What Is Health Equity?

Health equity is the principle underlying the continual process of ensuring that all individuals or populations have optimal opportunities to attain the best health possible. Applying the principle of health equity requires that barriers to promoting good health are removed and resources are allocated among populations and/or communities proportional to their need(s).

As the nation’s medical research agency, the National Institutes of Health (NIH) makes important scientific discoveries to improve health and promote health equity. The NIH Health Equity Factsheet introduces NIH's health equity strategy, research priorities, and related actions and impacts.

How is health equity integrated into research and practice?

Integrating health equity in research and clinical practice applies frameworks that center on fairness, opportunity, quality, and social justice to promote well-being and health.

Health equity efforts, at their outset, should carefully consider the unintended consequences that disadvantaged groups might experience from specific policies, research, programs, intervention, or treatments—and reassess throughout implementation. Assuring sustainable health equity often involves changes in laws, policies, processes, norms, values, resource allocation, and power structures (both intentional and unintentional) that affect access to healthcare, employment, education, wealth, public safety, housing, safe green spaces, and other social determinants of health.

Can health equity be measured?

Health equity is not a specific outcome or end point but includes measurements across factors that influence health, such as structural drivers, community context, and healthcare. The common metric used to assess movement toward health equity is a reduction in health disparities. However, measuring health equity moves beyond decreases in health disparities, to measuring the attainment of aspirational goals to achieve the best possible health for all populations.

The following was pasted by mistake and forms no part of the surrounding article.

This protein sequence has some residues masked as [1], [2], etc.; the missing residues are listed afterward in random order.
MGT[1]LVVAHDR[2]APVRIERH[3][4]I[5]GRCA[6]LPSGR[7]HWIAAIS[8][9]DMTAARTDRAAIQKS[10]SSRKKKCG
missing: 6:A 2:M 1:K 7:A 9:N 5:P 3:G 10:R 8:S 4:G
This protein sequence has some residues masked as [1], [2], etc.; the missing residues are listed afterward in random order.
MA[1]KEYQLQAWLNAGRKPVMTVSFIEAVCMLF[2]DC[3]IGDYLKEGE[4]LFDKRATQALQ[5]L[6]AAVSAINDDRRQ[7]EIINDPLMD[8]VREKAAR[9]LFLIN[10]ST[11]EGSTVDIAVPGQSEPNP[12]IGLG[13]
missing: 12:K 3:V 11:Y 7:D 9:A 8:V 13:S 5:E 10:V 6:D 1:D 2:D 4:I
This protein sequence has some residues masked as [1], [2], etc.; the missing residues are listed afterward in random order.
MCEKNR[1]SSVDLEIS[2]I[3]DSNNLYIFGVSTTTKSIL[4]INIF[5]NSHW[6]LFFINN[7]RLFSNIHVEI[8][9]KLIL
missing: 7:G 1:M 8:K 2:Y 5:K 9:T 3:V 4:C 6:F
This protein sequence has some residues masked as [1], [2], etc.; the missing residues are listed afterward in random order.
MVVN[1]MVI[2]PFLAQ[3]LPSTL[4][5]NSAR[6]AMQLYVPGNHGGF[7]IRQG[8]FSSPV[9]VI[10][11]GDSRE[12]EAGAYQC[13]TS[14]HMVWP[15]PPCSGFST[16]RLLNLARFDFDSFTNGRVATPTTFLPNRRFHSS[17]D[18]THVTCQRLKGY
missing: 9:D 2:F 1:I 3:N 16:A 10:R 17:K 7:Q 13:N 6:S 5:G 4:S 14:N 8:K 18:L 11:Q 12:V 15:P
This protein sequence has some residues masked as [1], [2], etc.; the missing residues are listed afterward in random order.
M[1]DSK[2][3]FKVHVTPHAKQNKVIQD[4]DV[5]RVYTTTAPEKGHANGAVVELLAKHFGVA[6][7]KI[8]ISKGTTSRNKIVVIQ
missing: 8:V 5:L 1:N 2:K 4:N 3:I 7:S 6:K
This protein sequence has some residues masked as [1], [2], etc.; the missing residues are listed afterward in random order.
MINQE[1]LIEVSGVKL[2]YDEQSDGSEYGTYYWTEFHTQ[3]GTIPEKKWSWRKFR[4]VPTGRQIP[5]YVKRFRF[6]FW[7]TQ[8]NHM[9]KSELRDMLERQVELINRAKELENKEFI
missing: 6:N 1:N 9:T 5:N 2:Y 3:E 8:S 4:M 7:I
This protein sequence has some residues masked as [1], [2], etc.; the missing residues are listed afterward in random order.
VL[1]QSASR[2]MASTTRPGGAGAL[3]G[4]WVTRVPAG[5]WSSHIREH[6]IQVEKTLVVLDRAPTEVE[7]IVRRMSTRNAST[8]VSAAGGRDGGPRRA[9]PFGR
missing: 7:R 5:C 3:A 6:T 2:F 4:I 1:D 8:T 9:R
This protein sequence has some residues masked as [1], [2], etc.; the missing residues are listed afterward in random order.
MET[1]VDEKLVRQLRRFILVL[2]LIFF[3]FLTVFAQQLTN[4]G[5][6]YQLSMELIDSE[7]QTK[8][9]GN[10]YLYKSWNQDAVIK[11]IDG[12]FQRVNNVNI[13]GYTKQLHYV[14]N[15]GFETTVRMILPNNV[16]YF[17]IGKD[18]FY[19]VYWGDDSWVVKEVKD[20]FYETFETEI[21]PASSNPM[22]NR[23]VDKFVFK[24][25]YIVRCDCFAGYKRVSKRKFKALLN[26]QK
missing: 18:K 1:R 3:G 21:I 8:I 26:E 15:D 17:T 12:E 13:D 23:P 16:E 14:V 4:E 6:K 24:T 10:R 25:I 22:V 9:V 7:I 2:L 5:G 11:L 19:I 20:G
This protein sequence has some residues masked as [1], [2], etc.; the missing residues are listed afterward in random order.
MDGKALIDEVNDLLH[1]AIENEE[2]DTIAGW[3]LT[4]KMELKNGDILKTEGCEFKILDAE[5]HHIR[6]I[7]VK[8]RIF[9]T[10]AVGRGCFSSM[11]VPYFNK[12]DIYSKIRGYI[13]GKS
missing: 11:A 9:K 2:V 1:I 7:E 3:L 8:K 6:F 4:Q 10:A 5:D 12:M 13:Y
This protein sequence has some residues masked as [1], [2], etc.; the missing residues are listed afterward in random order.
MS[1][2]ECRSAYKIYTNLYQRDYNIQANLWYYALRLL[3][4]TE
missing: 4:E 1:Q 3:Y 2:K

Simply measuring health disparities neglects the determinants of health, root causes, or systems that directly or indirectly cause health disparities. Health equity metrics should focus on describing, assessing, and continuously evaluating the degree of fairness and social justice embedded within structures, programs, policies, and processes of systems.

Applying a health equity lens in science requires an intentional effort to ensure that research is designed explicitly to promote fairness, opportunity, quality, and social justice in access, interventions or treatments, and outcomes.

What are examples of efforts to promote equity in health, healthcare, and research?

  • System-wide development and implementation of culturally appropriate interventions and a healthcare workforce that practices cultural humility
  • Access to high quality healthcare irrespective of ability to pay
  • Free or reduced cost lunch in schools based on a household income sliding scale
  • Access to safe and high-quality green spaces (e.g., for physical activity) in all neighborhoods
  • Provision of access to transportation to healthcare or research settings
  • Provision of appropriate technology for telehealth visits at no cost for persons with lower socioeconomic status, as well as training on equipment use
  • Supports to facilitate medication access and adherence
  • Targeted health communication and health literacy, screening, and treatment linkage efforts in populations experiencing heightened disease burden
  • Meaningful engagement of community collaborators and end-users at each stage of program development or research design, implementation, and dissemination

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Page updated March 27, 2024